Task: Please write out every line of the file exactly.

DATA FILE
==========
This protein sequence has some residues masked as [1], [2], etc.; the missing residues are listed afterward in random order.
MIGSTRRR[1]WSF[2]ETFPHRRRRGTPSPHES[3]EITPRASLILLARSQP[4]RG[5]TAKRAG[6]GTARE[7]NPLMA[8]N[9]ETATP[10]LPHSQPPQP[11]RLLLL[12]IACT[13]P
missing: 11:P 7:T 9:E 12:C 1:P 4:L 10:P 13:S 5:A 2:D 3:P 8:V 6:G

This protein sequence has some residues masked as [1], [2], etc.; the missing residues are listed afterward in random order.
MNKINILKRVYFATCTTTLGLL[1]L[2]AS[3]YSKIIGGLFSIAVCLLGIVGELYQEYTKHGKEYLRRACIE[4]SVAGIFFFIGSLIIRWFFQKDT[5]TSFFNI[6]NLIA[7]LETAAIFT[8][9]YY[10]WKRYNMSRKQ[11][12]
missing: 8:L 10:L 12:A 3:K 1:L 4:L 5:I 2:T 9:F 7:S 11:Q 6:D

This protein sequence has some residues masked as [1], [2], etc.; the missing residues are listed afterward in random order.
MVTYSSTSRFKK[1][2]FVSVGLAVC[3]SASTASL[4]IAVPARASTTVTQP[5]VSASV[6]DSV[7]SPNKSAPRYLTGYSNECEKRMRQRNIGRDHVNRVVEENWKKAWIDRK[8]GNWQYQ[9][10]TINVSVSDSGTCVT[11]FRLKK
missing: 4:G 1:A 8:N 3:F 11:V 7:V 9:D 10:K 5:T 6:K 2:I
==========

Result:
This protein sequence has some residues masked as [1], [2], etc.; the missing residues are listed afterward in random order.
MIGSTRRR[1]WSF[2]ETFPHRRRRGTPSPHES[3]EITPRASLILLARSQP[4]RG[5]TAKRAG[6]GTARE[7]NPLMA[8]N[9]ETATP[10]LPHSQPPQP[11]RLLLL[12]IACT[13]P
missing: 11:P 7:T 9:E 12:C 1:P 4:L 10:P 13:S 5:A 2:D 3:P 8:V 6:G

This protein sequence has some residues masked as [1], [2], etc.; the missing residues are listed afterward in random order.
MNKINILKRVYFATCTTTLGLL[1]L[2]AS[3]YSKIIGGLFSIAVCLLGIVGELYQEYTKHGKEYLRRACIE[4]SVAGIFFFIGSLIIRWFFQKDT[5]TSFFNI[6]NLIA[7]LETAAIFT[8][9]YY[10]WKRYNMSRKQ[11][12]
missing: 8:L 10:L 12:A 3:K 1:L 4:L 5:I 2:T 9:F 7:S 11:Q 6:D

This protein sequence has some residues masked as [1], [2], etc.; the missing residues are listed afterward in random order.
MVTYSSTSRFKK[1][2]FVSVGLAVC[3]SASTASL[4]IAVPARASTTVTQP[5]VSASV[6]DSV[7]SPNKSAPRYLTGYSNECEKRMRQRNIGRDHVNRVVEENWKKAWIDRK[8]GNWQYQ[9][10]TINVSVSDSGTCVT[11]FRLKK
missing: 4:G 1:A 8:N 3:F 11:V 7:V 9:D 10:K 5:T 6:K 2:I